In banking, there’s no shortage of new challenges and competitive threats keeping financial marketers up at night. Facing increasingly intense pressure, traditional institutions are innovating faster than ever.
Financial marketers may be short on staff, on time, on budget, on certain kinds of expertise … but one thing they aren’t short of is competitors. Which ones are giving execs working at traditional financial institution ulcers? Is it those hometown community banks just down the street? Big megabanks loaded with tech and hundreds of branches? The rise of big credit unions? New digital-only banks? Or the threat Amazon represented if they offered a checking account? There’s one thing every bank and credit union has in common: everyone want to eat their lunch. And maybe their dinner and dessert too.
This is one of the big conversation threads dominating Day 1 at The Financial Brand Forum. How many — and what types of — competitors banks and credit unions now square off against every day pose the greatest risks?
The competitive pressures facing traditional banking providers are growing deeper, wider, and more intense every day. And the list of competitors keeps growing — from GAFA and their ilk to digital banks like Marcus and neobank challengers like N26 and SoFi… not to mention the bank or credit union across the street or in the next town.
Of the bank and credit union executives interviewed by The Financial Brand, not everyone agrees on where the greatest competition is coming from. But all agree the threats are there.
GAFA: 10,000-Pound Gorillas or Side Show?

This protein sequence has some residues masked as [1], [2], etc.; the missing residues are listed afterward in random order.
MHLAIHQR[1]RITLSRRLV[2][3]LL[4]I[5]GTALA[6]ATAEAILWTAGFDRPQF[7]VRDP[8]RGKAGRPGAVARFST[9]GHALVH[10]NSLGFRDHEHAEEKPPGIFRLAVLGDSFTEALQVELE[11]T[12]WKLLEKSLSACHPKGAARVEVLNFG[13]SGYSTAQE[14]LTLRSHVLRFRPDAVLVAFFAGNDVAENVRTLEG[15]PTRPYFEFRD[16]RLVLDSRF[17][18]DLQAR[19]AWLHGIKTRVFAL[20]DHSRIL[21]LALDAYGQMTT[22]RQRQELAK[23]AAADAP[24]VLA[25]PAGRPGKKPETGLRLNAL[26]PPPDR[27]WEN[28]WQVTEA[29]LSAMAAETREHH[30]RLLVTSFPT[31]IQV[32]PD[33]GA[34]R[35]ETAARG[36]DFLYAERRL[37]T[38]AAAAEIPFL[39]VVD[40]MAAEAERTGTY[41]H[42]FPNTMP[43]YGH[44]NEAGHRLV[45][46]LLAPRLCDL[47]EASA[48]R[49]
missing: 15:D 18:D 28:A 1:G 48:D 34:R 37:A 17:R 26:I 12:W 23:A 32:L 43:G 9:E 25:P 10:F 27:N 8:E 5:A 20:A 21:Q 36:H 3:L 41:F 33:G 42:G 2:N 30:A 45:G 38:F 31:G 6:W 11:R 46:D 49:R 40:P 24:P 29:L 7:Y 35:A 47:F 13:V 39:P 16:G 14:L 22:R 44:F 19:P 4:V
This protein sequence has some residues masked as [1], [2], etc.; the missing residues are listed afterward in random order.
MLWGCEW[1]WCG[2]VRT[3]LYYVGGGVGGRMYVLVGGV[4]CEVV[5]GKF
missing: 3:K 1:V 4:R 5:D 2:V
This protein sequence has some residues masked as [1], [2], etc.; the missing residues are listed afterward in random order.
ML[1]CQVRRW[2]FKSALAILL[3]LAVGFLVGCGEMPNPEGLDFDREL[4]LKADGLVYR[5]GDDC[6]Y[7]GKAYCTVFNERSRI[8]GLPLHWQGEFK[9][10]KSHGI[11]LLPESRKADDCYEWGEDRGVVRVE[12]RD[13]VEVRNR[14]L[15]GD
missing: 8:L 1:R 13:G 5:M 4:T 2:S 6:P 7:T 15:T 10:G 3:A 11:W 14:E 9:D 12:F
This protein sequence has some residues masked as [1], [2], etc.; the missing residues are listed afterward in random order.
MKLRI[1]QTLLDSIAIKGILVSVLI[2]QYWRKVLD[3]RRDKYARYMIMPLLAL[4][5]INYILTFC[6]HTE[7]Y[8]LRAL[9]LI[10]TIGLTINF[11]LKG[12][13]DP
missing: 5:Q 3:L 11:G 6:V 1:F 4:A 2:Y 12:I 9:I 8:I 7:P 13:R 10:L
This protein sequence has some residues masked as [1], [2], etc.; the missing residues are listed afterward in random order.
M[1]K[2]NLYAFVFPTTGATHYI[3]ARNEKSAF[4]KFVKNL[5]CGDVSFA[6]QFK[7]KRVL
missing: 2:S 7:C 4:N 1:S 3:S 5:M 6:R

“Our biggest competitors are brands like Amazon, Apple, and Walmart,” says Dennis Rhee, CMO at First Financial Bank, N.A., Terre Haute, Ind. “Companies that have already aggregated a massive group of users will continually push the banking experience to reduce stumbling blocks in their own customer journeys.”
Rhee arrived at First Financial last year after extensive sales and marketing experience with Harley-Davidson and Triumph Motorcycles. He’s been working to help the bank rev up its look and feel to compete with the likes of GAFA and fintechs.
An ongoing challenge, he says, “is continually elevating our customer journey into a seamless experience. I think many in banks and credit unions are overlooking how consumers compare what they do to the changes in retail,” says Rhee. “Consumers are now in charge, and the typical banking experience is fraught with pain points.”
Any bank or credit union marketer who has a Prime account has drooled over Amazon’s digital capabilities. Even so, not every marketer buys Amazon as the new bank across the digital street.
Take John Hanley, SVP and Senior Director of Marketing at Equity Bank, Kansas City, Mo. “I refuse the answer that our biggest competitors are Google, Amazon, Apple and the rest,” says Hanley. “That’s easy for consultants to say. But the reality is that those companies already have financial institutions where they want us, where significantly more and more ad and tech dollars flow into them.”
Hanley sees large banks and neobanks that he believes pose the greatest immediate threat to banks like his.
What worries him is a fundamental mismatch between what consumers say and what they do. “Our ‘strength’ is that almost all research indicates that consumers want to bank with a bank in their community,” says Hanley. “Well, they say this. But their behavior is different.”
The truth is, financial marketers labor away at the confluence of multiple trends, a challenge as multidimensional as the mind of the consumer.
Brian Nutt, a longtime observer of the industry now with Spectrio, sees banks and credit union marketers facing the biggest competitive onslaught of their careers. He compares their situation to D-Day at Normandy — except that traditional financial players are the ones awaiting the invasion.
“Cloud-based core systems with open-banking APIs are the landing craft,” says Nutt. “We are in for a full-out war of wills.”
Nutt believes survivors will be those institutions learn to “move with the swiftness of Silicon Valley rather than Main Street. The race is to change to cloud-based, open-architecture core systems that invite innovation.”
Financial institutions must learn about, acquire, and implement these changes faster than the comparatively glacial pace of branch transformation that started almost a decade ago.
“This is not happening two years from now,” warns Nutt. “This is already happening!”